By Brett Arends, MarketWatch
Spencer Platt/Getty Images
If you bought into the Uber IPO /zigman2/quotes/211348248/composite UBER +6.35% in May, you must feel you are on the ride from hell.
The stock, which went public at $45, has since tumbled to a fresh low of $32.59. Total losses by outside investors, to date, total more than $2 billion.
That includes untold millions lost by Uber drivers who were invited to take part in the IPO as part of a loyalty program.
The company declined to comment.
Do you sell out now before you lose any more? Or should you hang on and hope they recover?
Those who lost money are faced with a conundrum familiar to anyone who’s ever traded shares and seen them go south. Do you sell out now before you lose any more? Or should you hang on and hope they recover?
As ever, if there was a certain answer, well, everyone would be rich. Personal-finance experts generally warn against risking more than 5% of your portfolio on an individual stock, especially one that is high risk.
A growing chorus on Wall Street have turned skeptical on the stock. Everywhere, experts are quick to highlight all the problems. Uber’s business model is uncertain, they say. Losses are ballooning. The company is young. Management is untested. The stock is overvalued. It’s unclear if it will ever make a profit. No wonder the IPO has been such a disaster, they’ll tell you. You should sell out now, they say.
Well, that’s what Wall Street is saying right now.
Trouble is, I wasn’t just quoting what Wall Street is saying about Uber.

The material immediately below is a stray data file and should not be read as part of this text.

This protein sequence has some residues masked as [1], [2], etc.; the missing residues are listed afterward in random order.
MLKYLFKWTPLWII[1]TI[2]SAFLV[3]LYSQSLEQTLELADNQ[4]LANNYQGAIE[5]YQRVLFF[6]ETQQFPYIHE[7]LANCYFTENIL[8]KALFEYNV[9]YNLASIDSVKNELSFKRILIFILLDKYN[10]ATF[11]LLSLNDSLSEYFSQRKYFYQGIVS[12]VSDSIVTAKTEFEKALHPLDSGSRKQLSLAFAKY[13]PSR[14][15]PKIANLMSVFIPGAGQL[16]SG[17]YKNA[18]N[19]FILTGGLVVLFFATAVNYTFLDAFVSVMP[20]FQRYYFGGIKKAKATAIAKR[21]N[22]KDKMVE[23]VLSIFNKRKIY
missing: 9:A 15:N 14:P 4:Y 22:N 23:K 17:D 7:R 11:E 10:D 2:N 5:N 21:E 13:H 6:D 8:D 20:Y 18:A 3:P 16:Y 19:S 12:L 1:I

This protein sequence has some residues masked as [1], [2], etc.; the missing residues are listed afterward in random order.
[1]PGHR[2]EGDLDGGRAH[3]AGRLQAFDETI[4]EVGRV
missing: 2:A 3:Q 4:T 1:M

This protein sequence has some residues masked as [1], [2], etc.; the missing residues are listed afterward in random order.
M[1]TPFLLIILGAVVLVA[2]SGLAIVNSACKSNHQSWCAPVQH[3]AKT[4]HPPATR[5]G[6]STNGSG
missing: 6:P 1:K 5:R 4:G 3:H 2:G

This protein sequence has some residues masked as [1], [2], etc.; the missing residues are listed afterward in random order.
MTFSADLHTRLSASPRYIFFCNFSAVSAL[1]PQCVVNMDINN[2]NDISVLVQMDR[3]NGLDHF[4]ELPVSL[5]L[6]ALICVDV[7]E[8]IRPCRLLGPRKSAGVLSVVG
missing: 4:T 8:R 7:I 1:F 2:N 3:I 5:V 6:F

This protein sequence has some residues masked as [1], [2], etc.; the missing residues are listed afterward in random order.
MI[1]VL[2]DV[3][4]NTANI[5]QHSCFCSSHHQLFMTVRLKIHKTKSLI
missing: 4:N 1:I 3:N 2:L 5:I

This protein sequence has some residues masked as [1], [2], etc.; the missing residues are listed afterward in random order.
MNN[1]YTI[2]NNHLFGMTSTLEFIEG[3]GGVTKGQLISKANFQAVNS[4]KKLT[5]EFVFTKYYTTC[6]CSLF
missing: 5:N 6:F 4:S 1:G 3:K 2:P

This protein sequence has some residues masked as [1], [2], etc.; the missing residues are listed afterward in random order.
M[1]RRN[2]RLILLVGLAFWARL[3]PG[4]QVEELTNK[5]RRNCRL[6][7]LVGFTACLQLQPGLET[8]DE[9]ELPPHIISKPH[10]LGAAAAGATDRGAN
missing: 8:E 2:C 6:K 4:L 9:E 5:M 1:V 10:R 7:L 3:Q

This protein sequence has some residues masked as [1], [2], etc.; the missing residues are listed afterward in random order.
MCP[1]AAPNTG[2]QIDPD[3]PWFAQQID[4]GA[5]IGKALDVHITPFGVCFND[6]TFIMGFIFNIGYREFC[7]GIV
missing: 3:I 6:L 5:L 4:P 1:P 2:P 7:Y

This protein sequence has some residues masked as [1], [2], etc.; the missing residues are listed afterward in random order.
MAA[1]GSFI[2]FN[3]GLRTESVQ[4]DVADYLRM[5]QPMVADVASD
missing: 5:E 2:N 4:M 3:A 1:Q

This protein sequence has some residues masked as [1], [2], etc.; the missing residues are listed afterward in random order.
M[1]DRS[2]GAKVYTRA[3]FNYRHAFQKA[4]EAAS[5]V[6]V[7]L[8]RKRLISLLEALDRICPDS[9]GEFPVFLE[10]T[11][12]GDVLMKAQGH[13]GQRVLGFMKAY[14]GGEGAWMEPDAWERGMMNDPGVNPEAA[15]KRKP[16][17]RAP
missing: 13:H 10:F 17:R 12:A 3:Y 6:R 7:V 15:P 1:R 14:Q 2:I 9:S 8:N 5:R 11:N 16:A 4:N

I was quoting what Wall Street was saying about Amazon /zigman2/quotes/210331248/composite AMZN +1.72% nearly 20 years ago, and Facebook /zigman2/quotes/205064656/composite FB -0.16% about seven years ago.
Revolutionary new companies like Uber, Amazon, Google /zigman2/quotes/205453964/composite GOOG +0.86% and Facebook are simply impossible to value properly in their early days. They usually face turmoil as they ramp up, and they face lots of doubters.
When I went back and looked through the newspaper cuttings from the early days of other “game changing” and internet “platform” type companies, I found a lot of the same things being said about them that are being said now about Uber.
My favorite report during my research was about Amazon in 2000. It warned that Amazon could be at risk of bankruptcy.
My favorite was a research report in 2000 warning that Amazon could be at risk of bankruptcy.
“The combination of negative cash flow, poor working-capital management and high debt load in a hypercompetitive environment will put the company under extremely high risk,” the analysts wrote.
The investment bank issuing the note? Er…. Lehman Brothers (RIP, 2008).
Isn’t that perfect?
Amazon stock halved on two separate occasions in 1999. It peaked late that year at $107. By October 2001, one month after the terrorist attacks in New York, it was $6.
Facebook’s initial public offering in 2012 was a disaster. Technical glitches were followed by a stock collapse, and growing doubts about the company’s future. Wall Street was also apparently shocked by the $1 billion the company paid for a niche website with no future.
That website? Instagram.
Facebook plunged from $38 to $18. Wall Street analysts slashed their price targets to “the high $20s and $30s.”
Today: it’s $182.